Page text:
Screening for Distress and Depression vs Optimizing Support and Compassion in Medical Care

My upcoming talks at the Dutch International Congress on Insurance Medicine 2017

screening bookOn Thursday November 9, 2017  I am  pleased to be presenting two talks at the Dutch Society for Insurance Medicine (NVVG) and the Dutch Association of Medical Officers in Private Insurances (GAV) 9th Annual Congress, international day in English on Thursday 9th November 2017.

The Congress is intended for medical officers, insurance and occupational health physicians and others interested in this particular field. Approximately 350 medical doctors in insurance medicine and social benefits are expected to attend. The congress is described as highly appreciated by the participants, and many outstanding and inspiring speakers have contributed over the past years.

I am very pleased to be having another opportunity to present my updated views on screening for depression and distress, as well as whether screening is the optimal way to provide support and compassion in busy routine medical care. Those who are familiar with my work are aware of my skepticism that routine screening improves patient outcomes.

Congress venue:

Van der Valk Hotel Almere

Veluwezoom 45

1327 AK Almere

The Netherlands

Thursday, November 9, 201

9:15- 10:00 Plenary Speaker

The optimal way of providing psychosocial care and care for depression to medical patients


Provision f routine psychosocial care to medically ill patients can be negatively impacted by assuming that basic supportive care needs are primarily mental health issues. Management of depression poses distinct challenges. Care for chronic and acute medical conditions can create competing demands and  disrupt existing care  for depression. Much co-occurring depression apparent during medical care is among patients represents recurrences with recent or past depression care. Much depression care initiated during medical treatment is with inadequate diagnosis, monitoring, and follow up. Optimization of care depends on recognizing depression is largely a chronic, episodic condition with variable course and incomplete remission. The management of depression care can become out of sync with the course of patients’ depression.

14:40- 15:15 Round 1: Parallel sessions

Screening for distress and procedures versus routine compassion in cancer care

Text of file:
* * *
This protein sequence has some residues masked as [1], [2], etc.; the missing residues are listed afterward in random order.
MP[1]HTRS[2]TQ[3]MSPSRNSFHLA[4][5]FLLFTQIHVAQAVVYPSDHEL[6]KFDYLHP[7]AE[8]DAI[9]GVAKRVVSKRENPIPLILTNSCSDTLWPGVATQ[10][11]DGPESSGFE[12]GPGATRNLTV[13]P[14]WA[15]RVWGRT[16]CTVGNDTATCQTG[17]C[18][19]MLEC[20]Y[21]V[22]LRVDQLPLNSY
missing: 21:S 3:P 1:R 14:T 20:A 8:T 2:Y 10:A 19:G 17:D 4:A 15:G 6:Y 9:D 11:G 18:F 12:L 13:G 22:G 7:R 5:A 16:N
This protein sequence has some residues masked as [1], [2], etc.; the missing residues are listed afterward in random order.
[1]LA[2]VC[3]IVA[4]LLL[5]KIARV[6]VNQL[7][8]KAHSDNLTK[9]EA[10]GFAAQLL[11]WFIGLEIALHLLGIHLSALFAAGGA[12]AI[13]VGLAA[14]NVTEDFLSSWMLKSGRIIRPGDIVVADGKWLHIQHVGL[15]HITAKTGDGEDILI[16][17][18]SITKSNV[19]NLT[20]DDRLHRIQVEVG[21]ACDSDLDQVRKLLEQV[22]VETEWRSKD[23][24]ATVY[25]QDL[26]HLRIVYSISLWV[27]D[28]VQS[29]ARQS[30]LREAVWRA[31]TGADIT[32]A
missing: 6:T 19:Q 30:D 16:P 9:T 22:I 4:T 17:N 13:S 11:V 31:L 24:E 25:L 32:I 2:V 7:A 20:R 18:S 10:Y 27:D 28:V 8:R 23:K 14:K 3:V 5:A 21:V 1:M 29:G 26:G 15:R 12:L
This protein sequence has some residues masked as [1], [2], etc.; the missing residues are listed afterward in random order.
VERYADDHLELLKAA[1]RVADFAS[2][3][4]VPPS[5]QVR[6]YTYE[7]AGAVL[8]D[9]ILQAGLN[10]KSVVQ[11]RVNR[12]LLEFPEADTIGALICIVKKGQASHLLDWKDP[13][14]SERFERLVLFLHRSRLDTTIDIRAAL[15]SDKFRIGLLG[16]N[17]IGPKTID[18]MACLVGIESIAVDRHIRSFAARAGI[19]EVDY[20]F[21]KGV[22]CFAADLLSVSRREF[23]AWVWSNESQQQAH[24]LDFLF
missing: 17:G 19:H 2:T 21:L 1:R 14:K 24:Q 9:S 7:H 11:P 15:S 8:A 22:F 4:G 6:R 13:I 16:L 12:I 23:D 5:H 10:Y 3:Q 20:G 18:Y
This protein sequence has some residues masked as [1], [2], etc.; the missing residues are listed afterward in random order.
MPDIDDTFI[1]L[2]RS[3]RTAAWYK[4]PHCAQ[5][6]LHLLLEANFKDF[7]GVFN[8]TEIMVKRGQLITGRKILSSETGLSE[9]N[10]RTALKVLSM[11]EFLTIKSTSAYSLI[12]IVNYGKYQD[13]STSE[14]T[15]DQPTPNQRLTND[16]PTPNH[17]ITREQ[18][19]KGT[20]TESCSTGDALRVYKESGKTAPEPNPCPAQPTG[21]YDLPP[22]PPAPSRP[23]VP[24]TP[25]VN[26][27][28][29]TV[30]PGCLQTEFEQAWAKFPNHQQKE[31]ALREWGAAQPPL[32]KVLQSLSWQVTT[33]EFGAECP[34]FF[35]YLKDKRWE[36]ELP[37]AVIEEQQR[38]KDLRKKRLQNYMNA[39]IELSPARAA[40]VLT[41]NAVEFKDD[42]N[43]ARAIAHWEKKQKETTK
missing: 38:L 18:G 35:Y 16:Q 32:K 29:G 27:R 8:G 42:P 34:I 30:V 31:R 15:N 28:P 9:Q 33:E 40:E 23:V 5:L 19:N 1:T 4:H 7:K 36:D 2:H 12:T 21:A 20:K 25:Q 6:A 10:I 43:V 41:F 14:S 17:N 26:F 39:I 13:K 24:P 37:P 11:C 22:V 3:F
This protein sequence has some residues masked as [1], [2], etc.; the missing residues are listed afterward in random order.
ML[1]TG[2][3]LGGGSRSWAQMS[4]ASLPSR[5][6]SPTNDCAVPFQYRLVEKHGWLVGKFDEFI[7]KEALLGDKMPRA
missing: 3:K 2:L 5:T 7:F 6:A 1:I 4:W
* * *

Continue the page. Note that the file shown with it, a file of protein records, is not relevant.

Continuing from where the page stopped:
Screening for distress among cancer is increasingly mandated internationally without regard to the character of existing health systems and psychosocial care. A lack of robust evidence that screening for distress actually improves patient outcomes is being ignored. The invented concept of “distress” does not map well onto distinct sources of patient discomfort and unmet needs. Depending on the health system, introduction of routine screening can tax existing supportive care and uncover needs that  supportive services cannot address. Access to affordable, accessible care consistent with patient preferences is more challenging that detecting ambiguous “distress” among cancer patients. In moderate to high functioning health systems, exisiting provision of supportive and compassionate care can be disrupted by introduction of screening with a greater emphasis on billable procedures and risk of unnecessary treatment.


Here are a couple of relevant past blog post that you can expect will be updated in my talks:

Where’s the evidence that screening for distress benefits cancer patients? 

Distress- the 6th vital sign for cancer patients?

Psychosocial care focuses too much on young, attractive patients successfully coping with cancer.

And a key review paper with an outstanding group of co-authors:

Thombs BD, Coyne JC, Cuijpers P, De Jonge P, Gilbody S, Ioannidis JP, Johnson BT, Patten SB, Turner EH, Ziegelstein RC. Rethinking recommendations for screening for depression in primary care. Canadian Medical Association Journal. 2012 Mar 6;184(4):413-8.